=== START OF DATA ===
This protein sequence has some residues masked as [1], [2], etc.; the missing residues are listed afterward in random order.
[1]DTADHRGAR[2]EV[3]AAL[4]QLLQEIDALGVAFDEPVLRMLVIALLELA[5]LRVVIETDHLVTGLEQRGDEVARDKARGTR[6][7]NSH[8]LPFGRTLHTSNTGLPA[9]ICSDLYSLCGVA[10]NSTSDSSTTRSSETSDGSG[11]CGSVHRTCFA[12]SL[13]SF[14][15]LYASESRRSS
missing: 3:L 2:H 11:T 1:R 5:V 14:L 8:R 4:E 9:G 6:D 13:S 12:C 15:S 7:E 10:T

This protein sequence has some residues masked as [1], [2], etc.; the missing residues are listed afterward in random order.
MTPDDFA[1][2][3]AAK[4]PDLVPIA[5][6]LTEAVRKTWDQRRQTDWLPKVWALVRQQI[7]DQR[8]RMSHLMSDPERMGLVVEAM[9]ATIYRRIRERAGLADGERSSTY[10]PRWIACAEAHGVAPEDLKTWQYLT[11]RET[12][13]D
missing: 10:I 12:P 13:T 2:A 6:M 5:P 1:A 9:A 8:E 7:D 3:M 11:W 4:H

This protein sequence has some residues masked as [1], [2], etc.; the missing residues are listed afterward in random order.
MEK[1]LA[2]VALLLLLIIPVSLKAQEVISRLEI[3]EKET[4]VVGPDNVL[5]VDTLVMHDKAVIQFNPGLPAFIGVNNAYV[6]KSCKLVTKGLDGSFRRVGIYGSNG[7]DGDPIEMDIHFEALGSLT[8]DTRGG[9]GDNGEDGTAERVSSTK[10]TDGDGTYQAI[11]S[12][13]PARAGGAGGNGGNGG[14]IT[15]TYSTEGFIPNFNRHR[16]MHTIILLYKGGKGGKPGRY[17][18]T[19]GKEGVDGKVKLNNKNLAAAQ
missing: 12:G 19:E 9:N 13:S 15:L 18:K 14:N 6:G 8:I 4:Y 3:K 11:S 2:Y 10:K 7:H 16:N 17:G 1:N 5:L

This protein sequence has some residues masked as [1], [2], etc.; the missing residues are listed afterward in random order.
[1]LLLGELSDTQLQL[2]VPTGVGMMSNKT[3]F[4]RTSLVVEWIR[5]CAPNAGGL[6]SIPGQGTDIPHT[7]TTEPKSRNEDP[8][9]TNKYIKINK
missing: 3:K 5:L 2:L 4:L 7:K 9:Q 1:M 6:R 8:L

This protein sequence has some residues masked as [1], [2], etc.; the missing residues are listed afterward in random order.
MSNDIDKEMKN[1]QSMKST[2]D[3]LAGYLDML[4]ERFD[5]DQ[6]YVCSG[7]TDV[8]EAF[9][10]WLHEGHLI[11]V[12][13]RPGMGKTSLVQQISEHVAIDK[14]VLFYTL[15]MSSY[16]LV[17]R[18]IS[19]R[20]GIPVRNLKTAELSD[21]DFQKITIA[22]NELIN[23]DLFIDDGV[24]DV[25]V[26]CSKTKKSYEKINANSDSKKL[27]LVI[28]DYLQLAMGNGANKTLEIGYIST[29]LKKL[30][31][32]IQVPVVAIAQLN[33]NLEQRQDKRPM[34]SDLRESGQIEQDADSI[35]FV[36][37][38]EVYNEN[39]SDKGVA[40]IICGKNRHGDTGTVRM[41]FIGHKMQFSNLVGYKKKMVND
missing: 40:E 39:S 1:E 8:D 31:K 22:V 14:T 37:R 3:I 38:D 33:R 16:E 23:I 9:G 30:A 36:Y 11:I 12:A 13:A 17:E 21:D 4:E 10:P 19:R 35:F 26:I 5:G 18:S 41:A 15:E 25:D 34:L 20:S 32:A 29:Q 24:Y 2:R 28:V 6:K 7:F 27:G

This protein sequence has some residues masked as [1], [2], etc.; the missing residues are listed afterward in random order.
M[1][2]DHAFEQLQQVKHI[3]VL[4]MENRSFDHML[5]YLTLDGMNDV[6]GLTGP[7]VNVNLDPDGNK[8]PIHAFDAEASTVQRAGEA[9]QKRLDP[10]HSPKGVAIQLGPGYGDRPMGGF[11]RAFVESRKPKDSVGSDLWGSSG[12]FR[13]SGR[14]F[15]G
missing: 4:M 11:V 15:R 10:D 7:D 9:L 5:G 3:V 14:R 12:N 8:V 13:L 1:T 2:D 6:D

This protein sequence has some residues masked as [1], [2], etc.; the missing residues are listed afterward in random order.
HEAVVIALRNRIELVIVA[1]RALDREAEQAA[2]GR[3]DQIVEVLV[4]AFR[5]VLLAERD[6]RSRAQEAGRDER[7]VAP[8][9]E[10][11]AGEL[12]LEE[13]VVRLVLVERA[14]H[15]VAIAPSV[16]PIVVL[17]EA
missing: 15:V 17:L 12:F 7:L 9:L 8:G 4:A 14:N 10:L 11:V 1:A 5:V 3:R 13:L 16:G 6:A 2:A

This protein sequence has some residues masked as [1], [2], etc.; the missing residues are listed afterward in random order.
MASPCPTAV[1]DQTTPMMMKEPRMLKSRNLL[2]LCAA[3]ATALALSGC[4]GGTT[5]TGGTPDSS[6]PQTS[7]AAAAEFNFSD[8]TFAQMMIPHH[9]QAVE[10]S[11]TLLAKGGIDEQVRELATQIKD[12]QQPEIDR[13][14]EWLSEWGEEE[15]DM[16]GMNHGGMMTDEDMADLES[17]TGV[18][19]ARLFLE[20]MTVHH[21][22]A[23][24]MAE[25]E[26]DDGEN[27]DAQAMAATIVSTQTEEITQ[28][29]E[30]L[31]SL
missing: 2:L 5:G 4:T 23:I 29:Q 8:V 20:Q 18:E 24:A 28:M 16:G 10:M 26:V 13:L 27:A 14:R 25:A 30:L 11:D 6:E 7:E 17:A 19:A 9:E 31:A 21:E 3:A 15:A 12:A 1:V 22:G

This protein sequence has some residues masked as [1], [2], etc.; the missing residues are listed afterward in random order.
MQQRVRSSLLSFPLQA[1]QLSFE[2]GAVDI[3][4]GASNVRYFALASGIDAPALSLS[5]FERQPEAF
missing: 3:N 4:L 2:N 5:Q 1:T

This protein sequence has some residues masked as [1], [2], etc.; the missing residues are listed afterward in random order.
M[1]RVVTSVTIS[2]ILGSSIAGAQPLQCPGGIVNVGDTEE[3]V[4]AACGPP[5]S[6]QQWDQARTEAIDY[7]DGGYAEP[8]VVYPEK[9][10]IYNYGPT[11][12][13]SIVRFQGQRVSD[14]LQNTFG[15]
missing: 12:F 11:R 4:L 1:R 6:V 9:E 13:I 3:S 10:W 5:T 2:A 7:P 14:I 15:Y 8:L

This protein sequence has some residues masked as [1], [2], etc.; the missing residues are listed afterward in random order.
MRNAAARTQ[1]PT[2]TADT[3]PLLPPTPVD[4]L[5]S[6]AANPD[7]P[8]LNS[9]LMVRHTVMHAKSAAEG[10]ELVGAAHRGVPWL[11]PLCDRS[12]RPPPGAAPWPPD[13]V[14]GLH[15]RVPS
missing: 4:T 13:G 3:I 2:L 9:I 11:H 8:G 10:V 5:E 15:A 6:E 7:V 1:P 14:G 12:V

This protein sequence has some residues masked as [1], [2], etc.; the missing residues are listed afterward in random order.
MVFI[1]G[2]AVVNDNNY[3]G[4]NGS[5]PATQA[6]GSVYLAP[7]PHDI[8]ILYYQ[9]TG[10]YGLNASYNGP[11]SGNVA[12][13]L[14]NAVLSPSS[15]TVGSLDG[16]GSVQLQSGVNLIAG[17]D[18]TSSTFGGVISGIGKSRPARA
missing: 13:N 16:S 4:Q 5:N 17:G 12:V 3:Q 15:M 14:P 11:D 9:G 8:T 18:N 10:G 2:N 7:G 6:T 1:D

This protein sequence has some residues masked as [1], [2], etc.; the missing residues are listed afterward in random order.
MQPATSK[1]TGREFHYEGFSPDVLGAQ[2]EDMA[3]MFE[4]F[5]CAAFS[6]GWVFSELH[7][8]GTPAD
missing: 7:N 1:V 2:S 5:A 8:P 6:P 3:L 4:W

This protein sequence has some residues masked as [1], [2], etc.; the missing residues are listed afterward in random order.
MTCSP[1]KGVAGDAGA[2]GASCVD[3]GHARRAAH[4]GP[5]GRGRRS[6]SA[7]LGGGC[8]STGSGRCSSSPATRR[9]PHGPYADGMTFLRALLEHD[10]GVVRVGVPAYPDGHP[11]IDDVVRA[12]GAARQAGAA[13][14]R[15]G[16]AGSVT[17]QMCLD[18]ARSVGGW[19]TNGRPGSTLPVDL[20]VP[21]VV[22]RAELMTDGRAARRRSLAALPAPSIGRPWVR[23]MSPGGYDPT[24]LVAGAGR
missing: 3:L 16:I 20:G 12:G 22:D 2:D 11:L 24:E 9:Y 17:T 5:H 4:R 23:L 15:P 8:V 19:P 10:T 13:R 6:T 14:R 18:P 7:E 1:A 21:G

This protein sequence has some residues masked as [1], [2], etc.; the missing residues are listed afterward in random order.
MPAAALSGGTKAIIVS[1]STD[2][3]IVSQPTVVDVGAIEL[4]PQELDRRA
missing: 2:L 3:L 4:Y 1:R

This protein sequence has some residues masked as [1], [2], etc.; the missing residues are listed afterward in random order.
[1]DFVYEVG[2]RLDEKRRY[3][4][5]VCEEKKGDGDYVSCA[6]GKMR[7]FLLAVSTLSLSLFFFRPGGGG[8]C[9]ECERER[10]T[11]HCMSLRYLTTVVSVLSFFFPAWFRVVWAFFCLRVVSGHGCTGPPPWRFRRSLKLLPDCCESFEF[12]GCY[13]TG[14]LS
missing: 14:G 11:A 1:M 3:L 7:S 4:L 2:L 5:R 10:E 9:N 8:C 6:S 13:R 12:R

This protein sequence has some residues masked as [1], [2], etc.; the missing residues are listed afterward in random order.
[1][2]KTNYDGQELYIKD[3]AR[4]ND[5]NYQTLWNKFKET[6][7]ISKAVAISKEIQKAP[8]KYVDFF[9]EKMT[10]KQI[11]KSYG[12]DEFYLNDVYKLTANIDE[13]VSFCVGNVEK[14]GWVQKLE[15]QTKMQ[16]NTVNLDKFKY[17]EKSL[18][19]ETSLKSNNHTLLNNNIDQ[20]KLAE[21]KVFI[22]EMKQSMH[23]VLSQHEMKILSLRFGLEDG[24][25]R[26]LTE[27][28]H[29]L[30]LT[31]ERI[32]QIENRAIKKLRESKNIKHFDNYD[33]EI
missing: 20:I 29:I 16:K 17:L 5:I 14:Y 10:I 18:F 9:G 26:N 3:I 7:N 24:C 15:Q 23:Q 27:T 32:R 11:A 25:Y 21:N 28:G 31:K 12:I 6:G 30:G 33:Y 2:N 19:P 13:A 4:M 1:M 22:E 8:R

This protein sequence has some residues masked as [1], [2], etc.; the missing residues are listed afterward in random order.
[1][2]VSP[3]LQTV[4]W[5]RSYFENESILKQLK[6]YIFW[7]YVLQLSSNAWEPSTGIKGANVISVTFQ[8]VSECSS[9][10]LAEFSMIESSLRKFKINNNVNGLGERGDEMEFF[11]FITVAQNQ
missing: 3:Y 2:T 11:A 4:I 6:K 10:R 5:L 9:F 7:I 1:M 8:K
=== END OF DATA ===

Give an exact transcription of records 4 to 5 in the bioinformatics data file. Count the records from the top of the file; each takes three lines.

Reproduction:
This protein sequence has some residues masked as [1], [2], etc.; the missing residues are listed afterward in random order.
[1]LLLGELSDTQLQL[2]VPTGVGMMSNKT[3]F[4]RTSLVVEWIR[5]CAPNAGGL[6]SIPGQGTDIPHT[7]TTEPKSRNEDP[8][9]TNKYIKINK
missing: 3:K 5:L 2:L 4:L 7:K 9:Q 1:M 6:R 8:L

This protein sequence has some residues masked as [1], [2], etc.; the missing residues are listed afterward in random order.
MSNDIDKEMKN[1]QSMKST[2]D[3]LAGYLDML[4]ERFD[5]DQ[6]YVCSG[7]TDV[8]EAF[9][10]WLHEGHLI[11]V[12][13]RPGMGKTSLVQQISEHVAIDK[14]VLFYTL[15]MSSY[16]LV[17]R[18]IS[19]R[20]GIPVRNLKTAELSD[21]DFQKITIA[22]NELIN[23]DLFIDDGV[24]DV[25]V[26]CSKTKKSYEKINANSDSKKL[27]LVI[28]DYLQLAMGNGANKTLEIGYIST[29]LKKL[30][31][32]IQVPVVAIAQLN[33]NLEQRQDKRPM[34]SDLRESGQIEQDADSI[35]FV[36][37][38]EVYNEN[39]SDKGVA[40]IICGKNRHGDTGTVRM[41]FIGHKMQFSNLVGYKKKMVND
missing: 40:E 39:S 1:E 8:D 31:K 22:V 14:T 37:R 3:I 38:D 33:R 16:E 23:I 9:G 30:A 36:Y 11:I 12:A 13:A 17:E 21:D 4:E 10:P 19:R 35:F 26:I 5:G 18:S 41:A 15:E 25:D 34:L 20:S 32:A 29:Q 24:Y 2:R 28:V 6:K 7:F 27:G